A Special Visit

When we were in the UK, planning our trip and deciding where to go, my brother Andrew told us that we had to go and visit the Citadel in Hué, the imperial capital of the Nguyen dynasty and one of the seminal locations in the Vietnam War. A couple of months ago we received an online message from Andrew saying that he had managed to secure a few days of holiday, and would be coming out to see us in Vietnam! After 4 months away from the UK, friends and family, we were really looking forward to seeing him – especially with his visit being just a couple of weeks before Christmas.

We based ourselves in Da Nang for the duration of Andrews stay, the largest city in central Vietnam. It wasn’t somewhere we had originally planned to visit, and we had expectations of a drab, soulless city. This couldn’t have been much further from the reality; Da Nang is a buzzing, cosmopolitan city on the move, and feels far more authentic than some of the nearby tourist honeypots. The city is best viewed at night, when the bridges and skyscrapers give a dazzling light display. Our highlight was the newly built ‘Dragon Bridge’, a spectacular suspension bridge shaped like a dragon, complete with head and tail. On Saturday nights the road closes for 15 minutes whilst the head shoots huge fireballs and sprays water!

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The Dragon at night

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Da Nang skyline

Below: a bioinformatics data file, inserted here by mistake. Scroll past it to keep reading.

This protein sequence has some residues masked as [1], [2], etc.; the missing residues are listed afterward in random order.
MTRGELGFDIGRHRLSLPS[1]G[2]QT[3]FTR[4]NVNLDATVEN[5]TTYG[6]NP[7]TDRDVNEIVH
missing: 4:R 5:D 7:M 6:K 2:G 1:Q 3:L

We also really enjoyed the food in Da Nang, and managed to cover the entire spectrum – from cheap and basic pho in the huge Com Market, to ‘Vietnamese tapas’ (picking a load of dishes at random from the Vietnamese menu and sharing) in local restaurants, to sumptuous lamb shank and rioja at a posh western restaurant. Andrew was extremely generous, and treated us to a room at the four star Northern Hotel, quite a step up from our usual accommodation. We didn’t feel the need to ask reception the usual questions of ‘is there hot water?’ and ‘does the room have a window?’.

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A bowl of quails eggs to start – standard Vietnamese fare

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The imposing Lady Buddha statue, overlooking Da Nang

Hoi An is a much visited town nearby to Da Nang, famous for its pretty old quarter and its many tailor shops – apparently over 600! Andrew was keen to have a couple of suits made, and I decided that it was too good an opportunity to pass up, as did Charlotte who opted for a new winter coat. After a good recommendation on where to go, we were measured up (and touched up in Andrews case!) by a very funny pair of Vietnamese ladies. We chose our fabrics, linings, style and any customisations we wanted, and returned the next day for final adjustments to be made. We were expecting half finished tailors mock ups just for sizing purposes, but were amazed to find that they had completely finished our clothes overnight. We were really happy with the results, though my cashmere suit and flip flops proved to be an odd combo.

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Watch those hands!

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Suited (not booted)